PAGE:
If you are going to consume any amount of alcohol, it’s best to do so with or after meals.
Drinking too quickly is another way to cause your BAC to spike, thus increasing the risk of experiencing a blackout. Reducing the speed at which you drink is a useful way to reduce the BAC spike, lessening the chance of drinking mindlessly.
Alternating between water or non-alcoholic drinks is also advisable to slow your drinking rate and lessen the chances of overdrinking.
Drinking water before and while you drink alcohol is also helpful in avoiding dehydration. Being dehydrated might lead you to drink more unnecessarily.
If you’re taking medications, check with your doctor whether alcohol can be safely consumed with them. Some medications increase the risk of experiencing an alcohol-induced blackout.
Many anti-inflammatory drugs, including NSAIDs, painkillers, and sleep aids, for example, are known to interact with alcohol and increase the chances of blackouts.¹⁴
Deciding to reduce or stop drinking altogether can be challenging for those experiencing a form of dependency. Asking for help in these cases is critical. Speak to a friend or family member to share what you’re going through.
Most importantly, seek help from a medical professional for expert support. Depending on your condition, your doctor can recommend a range of specialists to assist you in reducing or eliminating alcohol from your life.
While having a few drinks might be considered a normal part of life, if that drinking leads to gaps in memory, it could be a sign of something more serious.
Alcohol-induced blackouts are a sign that your brain can no longer perform its functions. It occurs when alcohol impairs the brain’s ability to convert short-term memories to long-term, resulting in gaps in memory.
Blackouts can increase the likelihood of engaging in risky behaviors like unprotected sex or drinking while under the influence. They are correlated with heavier drinking and downing large amounts, with females at a greater risk of experiencing them.
Whether you’ve experienced one blackout or many, they are a sign that it’s time to speak to a doctor about your alcohol intake. Heavy drinking can lead to severe health effects, including several brain conditions.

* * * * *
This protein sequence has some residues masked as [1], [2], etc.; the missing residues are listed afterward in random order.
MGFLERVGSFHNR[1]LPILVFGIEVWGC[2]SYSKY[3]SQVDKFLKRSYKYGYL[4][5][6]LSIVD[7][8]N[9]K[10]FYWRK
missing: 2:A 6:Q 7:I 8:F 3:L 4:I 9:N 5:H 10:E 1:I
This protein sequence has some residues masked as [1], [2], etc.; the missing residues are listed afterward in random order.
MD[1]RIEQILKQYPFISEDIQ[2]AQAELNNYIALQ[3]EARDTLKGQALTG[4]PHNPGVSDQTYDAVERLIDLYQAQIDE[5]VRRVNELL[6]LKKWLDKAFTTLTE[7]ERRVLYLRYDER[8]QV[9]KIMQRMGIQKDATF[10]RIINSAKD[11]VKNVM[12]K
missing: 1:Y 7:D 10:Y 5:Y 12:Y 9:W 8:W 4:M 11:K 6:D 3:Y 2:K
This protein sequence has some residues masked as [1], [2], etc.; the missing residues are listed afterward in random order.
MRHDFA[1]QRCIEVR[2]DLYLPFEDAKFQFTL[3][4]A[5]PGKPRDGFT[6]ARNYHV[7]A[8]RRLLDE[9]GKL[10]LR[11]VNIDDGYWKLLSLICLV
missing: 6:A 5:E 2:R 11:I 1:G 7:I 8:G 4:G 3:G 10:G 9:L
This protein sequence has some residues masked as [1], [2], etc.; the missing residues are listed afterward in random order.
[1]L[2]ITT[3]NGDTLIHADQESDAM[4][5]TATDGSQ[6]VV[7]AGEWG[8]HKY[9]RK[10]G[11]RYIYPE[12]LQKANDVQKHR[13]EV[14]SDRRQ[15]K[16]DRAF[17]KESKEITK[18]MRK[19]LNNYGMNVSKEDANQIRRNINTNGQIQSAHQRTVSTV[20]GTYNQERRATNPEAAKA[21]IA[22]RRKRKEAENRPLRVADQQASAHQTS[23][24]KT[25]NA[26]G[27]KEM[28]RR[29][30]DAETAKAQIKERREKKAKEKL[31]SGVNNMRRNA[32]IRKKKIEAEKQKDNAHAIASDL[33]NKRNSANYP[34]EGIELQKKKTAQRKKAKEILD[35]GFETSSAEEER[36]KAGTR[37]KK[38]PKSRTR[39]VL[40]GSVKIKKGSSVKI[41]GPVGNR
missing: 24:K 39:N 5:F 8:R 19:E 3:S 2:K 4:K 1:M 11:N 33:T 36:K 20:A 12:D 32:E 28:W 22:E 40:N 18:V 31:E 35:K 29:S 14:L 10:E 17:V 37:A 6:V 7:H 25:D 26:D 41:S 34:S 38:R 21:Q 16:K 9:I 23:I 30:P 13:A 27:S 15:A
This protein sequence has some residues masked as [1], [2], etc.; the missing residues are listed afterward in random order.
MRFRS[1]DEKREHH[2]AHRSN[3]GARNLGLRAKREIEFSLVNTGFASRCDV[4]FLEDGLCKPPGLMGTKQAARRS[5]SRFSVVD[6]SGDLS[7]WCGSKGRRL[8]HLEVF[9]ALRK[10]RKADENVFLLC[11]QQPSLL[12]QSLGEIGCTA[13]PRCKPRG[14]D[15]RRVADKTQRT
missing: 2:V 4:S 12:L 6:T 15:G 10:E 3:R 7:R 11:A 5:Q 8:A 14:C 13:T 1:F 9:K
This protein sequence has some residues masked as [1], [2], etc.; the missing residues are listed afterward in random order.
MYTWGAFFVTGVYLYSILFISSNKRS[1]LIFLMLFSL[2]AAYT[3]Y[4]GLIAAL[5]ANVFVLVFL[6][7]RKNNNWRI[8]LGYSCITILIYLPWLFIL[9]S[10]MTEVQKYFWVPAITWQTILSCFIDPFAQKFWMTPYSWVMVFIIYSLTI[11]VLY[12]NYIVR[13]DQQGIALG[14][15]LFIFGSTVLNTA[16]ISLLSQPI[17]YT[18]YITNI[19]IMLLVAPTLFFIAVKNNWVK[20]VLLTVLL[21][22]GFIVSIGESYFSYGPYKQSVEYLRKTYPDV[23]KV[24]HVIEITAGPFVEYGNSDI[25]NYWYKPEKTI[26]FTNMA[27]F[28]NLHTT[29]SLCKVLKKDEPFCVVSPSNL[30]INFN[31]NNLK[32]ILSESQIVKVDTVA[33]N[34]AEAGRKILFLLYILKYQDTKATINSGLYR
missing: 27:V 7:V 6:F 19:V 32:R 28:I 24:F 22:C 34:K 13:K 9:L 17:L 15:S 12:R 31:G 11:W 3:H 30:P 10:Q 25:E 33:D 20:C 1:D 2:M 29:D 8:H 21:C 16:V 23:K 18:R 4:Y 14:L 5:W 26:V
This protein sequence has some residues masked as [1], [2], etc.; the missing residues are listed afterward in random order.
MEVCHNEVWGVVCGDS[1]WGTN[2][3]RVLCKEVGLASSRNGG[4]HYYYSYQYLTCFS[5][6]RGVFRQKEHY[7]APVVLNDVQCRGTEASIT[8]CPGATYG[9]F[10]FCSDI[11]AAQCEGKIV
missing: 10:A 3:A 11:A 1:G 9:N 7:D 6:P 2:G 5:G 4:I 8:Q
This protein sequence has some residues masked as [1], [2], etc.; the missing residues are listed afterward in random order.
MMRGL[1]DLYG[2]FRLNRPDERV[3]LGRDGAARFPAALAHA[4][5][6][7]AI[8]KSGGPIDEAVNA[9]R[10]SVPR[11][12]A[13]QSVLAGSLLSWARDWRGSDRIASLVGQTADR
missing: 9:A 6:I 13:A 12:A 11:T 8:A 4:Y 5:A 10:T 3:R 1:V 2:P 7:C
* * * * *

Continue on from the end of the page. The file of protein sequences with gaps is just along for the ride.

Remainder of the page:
Given that alcohol can be detrimental to your health, it’s worth rethinking your relationship with it. Not drinking in the first place is the best way to avoid the chance of overdrinking. Eating before consuming alcohol, ensuring you’re hydrated, and alternating between alcoholic and non-alcoholic drinks can help reduce the amount you drink.
Take the first step: Speak to a friend or family member about what you’re going through.
Whether you’re experiencing blackouts or rethinking your relationship with alcohol, reducing the amount you drink can be helpful. With a range of professionals able to treat addiction and dependency, recovery is always possible.
The information provided is designed to support, not replace, the relationship between a patient/site visitor and their existing health care professional(s).
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Table 2.17B – Alcohol use in lifetime among persons aged 12 or older, by age group and demographic characteristics: Percentages, 2018 and 2019 | Substance Abuse and Mental Health Services Administration (SAMHSA)
Understanding alcohol use disorder | NIH: National Institute on Alcohol Abuse and Alcoholism
Alcohol | World Health Organization
Alcohol facts and statistics | NIH: National Institute on Alcohol Abuse and Alcoholism
Alcohol’s damaging effects on the brain | NIH: National Institute on Alcohol Abuse and Alcoholism
Hepatic encephalopathy—A serious complication of alcoholic liver disease | NIH: National Institute on Alcohol Abuse and Alcoholism
The role of thiamine deficiency in alcoholic brain disease | National Institute on Alcohol Abuse and Alcoholism
Alcohol-related drug interactions | Pharmacist’s Letter
Chloe Garnham is a writer exploring a broad range of topics, including healthcare, education, and technology.